We started bringing aboard non-profit organizations and colleges, and at this stage we have created a grant programme. The government is not directly involved anymore. The regional financial literacy centre was launched in 2016, <…> when we selected a non-profit organization that operates this financial knowledge provider — Anton Alikhanov, Acting Governor of Kaliningrad Region.

Digitization helps raise public financial literacy

Digitization opens a much better access to information, including financial services. However, <…> financial literacy starts with the family and every consumer’s individual responsibility — Georgiy Gorshkov, First Deputy President and Chairman of the Management Board, Post Bank.

Financial products become more complicated

The need for comprehensive knowledge of every single product and for maintaining a budget manually in a notebook is a matter of just several years. Then all of it will be replaced by a gadget that will have a better understanding of a person’s long-term needs. The question is whether people would be ready to trust this software and to stop relying on their own knowledge about the financial world — Sergey Shvetsov, First Deputy Governor, Bank of Russia .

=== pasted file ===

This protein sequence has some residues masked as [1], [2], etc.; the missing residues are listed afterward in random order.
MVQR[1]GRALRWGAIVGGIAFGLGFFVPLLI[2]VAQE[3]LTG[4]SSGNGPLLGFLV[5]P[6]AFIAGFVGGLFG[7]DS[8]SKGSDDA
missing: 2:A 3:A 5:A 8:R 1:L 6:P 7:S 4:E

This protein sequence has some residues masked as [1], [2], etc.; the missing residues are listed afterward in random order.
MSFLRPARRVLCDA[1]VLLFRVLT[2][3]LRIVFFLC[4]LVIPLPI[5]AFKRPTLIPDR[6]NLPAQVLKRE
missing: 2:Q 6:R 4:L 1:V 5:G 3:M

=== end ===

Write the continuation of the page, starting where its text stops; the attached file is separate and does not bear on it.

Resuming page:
Low level of financial literacy in some part of the population due to uneven regional development

Urban development level is apparently another major factor for skills. In certain regions that have a significant share of rural population have lower level of skills, because infrastructure is not as good there as in regions with a higher urban development level — Gulezia Imaeva, Chief Executive Officer, NAFI Research Centre.

Raising accessibility and quality of financial services

If we address literacy, we need to improve financial inclusion, service quality, infrastructure and financial environment. We can raise financial literacy through building skills as well — Gulezia Imaeva, Chief Executive Officer, NAFI Research Centre.

The primary thing is how the financial sector offers its services to consumers. The law on self-regulation has been adopted. Under this law, self-regulatory organizations approved standards aimed at providing citizens with the right information and, most importantly, give them the right expectations for the product — Sergey Shvetsov, First Deputy Governor, Bank of Russia .